Thursday, July 29, 2021

BREAKING: Cyber Ninjas Quietly Go To Arizona Supreme Court Over Right To Change Judge In Arizona Republic's "Audit" Records Case (READ Petition)

The Cyber Ninjas quietly filed a Special Action Petition last night with the Arizona Supreme Court, stating that they should be able to ask for a new judge in the election "audit" records case brought by the Arizona Republic newspaper.

The action seeks to knock down a pandemic-related Administrative Order from the Supreme Court stopping parties from having their usual right to ask for a change of judge as a matter of right. The original purpose of suspending that right was "to reduce the risk of virus exposure inherent in out-of-county judges’ travel."

However, as Cyber Ninjas' attorney Jack Wilenchik notes, the Court is now extending that suspension indefinitely. This seems especially odd in Arizona's larger counties, where striking a judge as a matter of right does not force an "out-of-county judge" to enter the picture.

Supreme Court Justice Bill Montgomery issued an order tonight determining that the Ninjas' Petition will be treated as a normal Petition for Review. The Court of Appeals had denied the Special Action earlier this week.

The request to remove Maricopa County Superior Court Judge John Hannah from the Arizona Republic's case was denied earlier this month by Judge Randall Warner, thus sparking this series of Special Action requests. Hannah had ruled against the Arizona Republican Party in a post-election challenge, and his award of attorneys' fees to Arizona's Secretary of State is also currently on appeal. 

The Republican Party is not involved in this lawsuit, but Wilenchik represented it in that case, and argues that Hannah shows "actual bias and prejudice" against the Arizona GOP and "conservative causes".

Meanwhile, back in Superior Court, Judge Hannah has oral argument on the newspaper's request for an Order to Show Cause scheduled for August 23.

Here are the new Petition and Montgomery's Order.

"AZ Law" includes articles, commentaries and updates about opinions from the Arizona Supreme Court, U.S. Supreme Court, as well as trial and appellate courts, etc. AZ Law is founded by Phoenix attorney Paul Weich, and joins Arizona's Politics on the internet.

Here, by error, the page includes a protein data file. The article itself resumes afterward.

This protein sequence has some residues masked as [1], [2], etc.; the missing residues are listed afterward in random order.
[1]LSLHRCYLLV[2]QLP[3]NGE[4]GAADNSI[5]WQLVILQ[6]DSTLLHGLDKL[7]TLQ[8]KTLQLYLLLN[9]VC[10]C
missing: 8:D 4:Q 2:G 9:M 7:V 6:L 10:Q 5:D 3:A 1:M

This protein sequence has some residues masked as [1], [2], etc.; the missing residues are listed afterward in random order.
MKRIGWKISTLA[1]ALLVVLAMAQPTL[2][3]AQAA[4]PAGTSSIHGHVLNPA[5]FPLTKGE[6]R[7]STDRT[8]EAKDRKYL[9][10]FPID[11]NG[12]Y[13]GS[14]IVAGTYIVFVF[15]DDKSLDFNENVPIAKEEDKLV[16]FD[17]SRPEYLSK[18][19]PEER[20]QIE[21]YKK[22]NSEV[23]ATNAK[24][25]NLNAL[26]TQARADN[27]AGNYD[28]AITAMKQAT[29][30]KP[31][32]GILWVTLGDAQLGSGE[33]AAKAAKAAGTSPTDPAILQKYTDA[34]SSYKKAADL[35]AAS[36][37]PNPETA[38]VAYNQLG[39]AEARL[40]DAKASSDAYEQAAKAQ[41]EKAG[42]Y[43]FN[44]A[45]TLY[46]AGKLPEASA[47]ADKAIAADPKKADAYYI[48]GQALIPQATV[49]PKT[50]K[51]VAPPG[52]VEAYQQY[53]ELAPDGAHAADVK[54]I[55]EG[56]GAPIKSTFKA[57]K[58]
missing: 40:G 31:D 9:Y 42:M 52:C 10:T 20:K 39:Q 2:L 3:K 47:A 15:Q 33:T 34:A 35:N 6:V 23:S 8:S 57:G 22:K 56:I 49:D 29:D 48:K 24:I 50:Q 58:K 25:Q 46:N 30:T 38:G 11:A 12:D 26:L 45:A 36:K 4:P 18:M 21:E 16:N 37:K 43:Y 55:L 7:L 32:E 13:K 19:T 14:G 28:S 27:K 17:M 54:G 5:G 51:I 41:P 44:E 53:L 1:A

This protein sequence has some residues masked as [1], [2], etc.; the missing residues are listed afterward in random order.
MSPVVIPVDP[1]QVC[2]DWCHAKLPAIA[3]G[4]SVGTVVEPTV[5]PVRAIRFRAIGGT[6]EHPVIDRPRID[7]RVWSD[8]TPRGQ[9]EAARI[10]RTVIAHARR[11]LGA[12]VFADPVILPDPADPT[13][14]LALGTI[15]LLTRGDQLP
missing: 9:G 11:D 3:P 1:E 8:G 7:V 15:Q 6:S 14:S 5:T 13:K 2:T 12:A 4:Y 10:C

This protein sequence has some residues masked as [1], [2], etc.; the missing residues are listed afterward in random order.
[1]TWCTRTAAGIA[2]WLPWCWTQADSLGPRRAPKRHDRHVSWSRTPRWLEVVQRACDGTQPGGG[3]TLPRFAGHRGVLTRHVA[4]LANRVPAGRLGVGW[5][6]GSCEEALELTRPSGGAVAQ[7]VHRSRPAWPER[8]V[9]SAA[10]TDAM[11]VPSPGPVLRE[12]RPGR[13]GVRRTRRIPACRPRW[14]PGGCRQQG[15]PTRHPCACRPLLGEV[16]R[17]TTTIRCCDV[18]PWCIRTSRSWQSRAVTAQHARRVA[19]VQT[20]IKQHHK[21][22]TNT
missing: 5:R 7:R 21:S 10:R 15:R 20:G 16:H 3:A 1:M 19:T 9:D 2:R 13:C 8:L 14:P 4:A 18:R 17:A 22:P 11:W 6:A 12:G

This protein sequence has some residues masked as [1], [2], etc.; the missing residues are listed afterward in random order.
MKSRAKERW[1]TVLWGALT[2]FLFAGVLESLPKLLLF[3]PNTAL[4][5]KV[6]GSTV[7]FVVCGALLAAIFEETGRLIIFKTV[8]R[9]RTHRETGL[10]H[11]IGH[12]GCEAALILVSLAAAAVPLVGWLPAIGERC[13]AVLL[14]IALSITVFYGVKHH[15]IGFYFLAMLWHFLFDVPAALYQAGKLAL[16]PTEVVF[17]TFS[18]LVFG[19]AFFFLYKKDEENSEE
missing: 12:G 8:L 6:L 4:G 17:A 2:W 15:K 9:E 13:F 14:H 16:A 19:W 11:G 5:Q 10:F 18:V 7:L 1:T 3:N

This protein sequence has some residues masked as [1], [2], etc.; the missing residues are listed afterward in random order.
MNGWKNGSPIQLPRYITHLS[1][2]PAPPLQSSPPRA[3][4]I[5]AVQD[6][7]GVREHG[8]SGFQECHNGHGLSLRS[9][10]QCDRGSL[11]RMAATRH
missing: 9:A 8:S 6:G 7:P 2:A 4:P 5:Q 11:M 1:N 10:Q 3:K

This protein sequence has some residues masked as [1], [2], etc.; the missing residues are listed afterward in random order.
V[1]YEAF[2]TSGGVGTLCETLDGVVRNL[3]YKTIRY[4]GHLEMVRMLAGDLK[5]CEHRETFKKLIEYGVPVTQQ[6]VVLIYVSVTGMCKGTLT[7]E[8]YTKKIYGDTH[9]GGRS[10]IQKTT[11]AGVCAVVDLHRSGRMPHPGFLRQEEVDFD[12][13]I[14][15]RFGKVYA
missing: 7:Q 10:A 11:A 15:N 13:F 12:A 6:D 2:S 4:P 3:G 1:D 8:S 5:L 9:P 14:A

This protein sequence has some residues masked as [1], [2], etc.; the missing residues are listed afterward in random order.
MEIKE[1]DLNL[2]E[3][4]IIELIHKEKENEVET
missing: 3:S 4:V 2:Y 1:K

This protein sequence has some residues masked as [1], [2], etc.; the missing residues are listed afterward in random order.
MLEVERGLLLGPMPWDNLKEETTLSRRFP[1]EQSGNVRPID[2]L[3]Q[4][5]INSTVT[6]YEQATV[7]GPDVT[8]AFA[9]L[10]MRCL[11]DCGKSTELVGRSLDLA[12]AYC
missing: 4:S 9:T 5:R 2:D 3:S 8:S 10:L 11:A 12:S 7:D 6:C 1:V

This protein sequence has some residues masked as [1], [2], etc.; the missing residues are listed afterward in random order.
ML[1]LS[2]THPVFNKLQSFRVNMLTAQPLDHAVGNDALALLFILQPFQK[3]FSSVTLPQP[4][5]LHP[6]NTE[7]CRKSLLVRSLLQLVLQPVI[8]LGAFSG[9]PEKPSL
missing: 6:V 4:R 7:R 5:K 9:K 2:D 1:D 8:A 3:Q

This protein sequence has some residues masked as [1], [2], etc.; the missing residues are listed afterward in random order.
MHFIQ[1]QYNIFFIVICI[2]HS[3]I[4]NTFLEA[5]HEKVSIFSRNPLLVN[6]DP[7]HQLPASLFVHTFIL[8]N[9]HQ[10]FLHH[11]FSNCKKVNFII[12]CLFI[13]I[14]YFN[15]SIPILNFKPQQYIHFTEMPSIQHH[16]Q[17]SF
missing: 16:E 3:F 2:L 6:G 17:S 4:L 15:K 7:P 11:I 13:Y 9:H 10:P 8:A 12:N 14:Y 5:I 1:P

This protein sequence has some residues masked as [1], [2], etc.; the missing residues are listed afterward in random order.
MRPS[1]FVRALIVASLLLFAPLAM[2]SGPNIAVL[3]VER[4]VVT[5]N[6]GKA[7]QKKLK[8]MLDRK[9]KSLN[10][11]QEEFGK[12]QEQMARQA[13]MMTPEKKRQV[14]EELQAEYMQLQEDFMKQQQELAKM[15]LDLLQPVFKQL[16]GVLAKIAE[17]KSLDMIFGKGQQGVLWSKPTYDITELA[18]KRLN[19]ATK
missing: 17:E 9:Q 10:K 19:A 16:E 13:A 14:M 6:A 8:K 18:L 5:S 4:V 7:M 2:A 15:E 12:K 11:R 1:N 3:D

AZ Law airs on non-profit Sun Sounds of Arizona, a statewide reading service that provides audio access to printed material for people who cannot hold or read print material due to a disability. If you know someone who could benefit from this 24/7 service, please let them know about member-supported Sun Sounds. And, YOU can donate or listen here. 

Previous episodes of AZ Law can be streamed or downloaded here, or wherever you get your podcasts.

Wednesday, July 28, 2021

NEW INVESTIGATION: NAU Foundation Hides "Extraordinary" $5.5M Proposed Fine; Among Largest Penalties By Trump's FCC For Alleged Misuse of Educational Broadband Licenses

While the rest of the world was still buzzing about the January 6 invasion of the U.S. Capitol, then-President Trump's FCC was hammering Arizona's NAU Foundation with one of the largest suggested fines in the country, $5.5M. Although they had done away with the requirement that licensees of the Educational Broadband Service ("EBS") spectrum use the frequencies for educational purposes, they approved $47M+ in proposed fines.

The NAU Foundation leadership would not say whether they have informed the Board of Directors of the potential mega-hit. And, Washington lobbyists hired to "interact" with Congress had no apparent impact.

The NAU Foundation is an inter-dependent but separate, private entity benefitting Northern Arizona University, the third-largest public university in the state, and its students. It also happens to hold nearly three dozen of the EBS licenses across the country as an investment vehicle.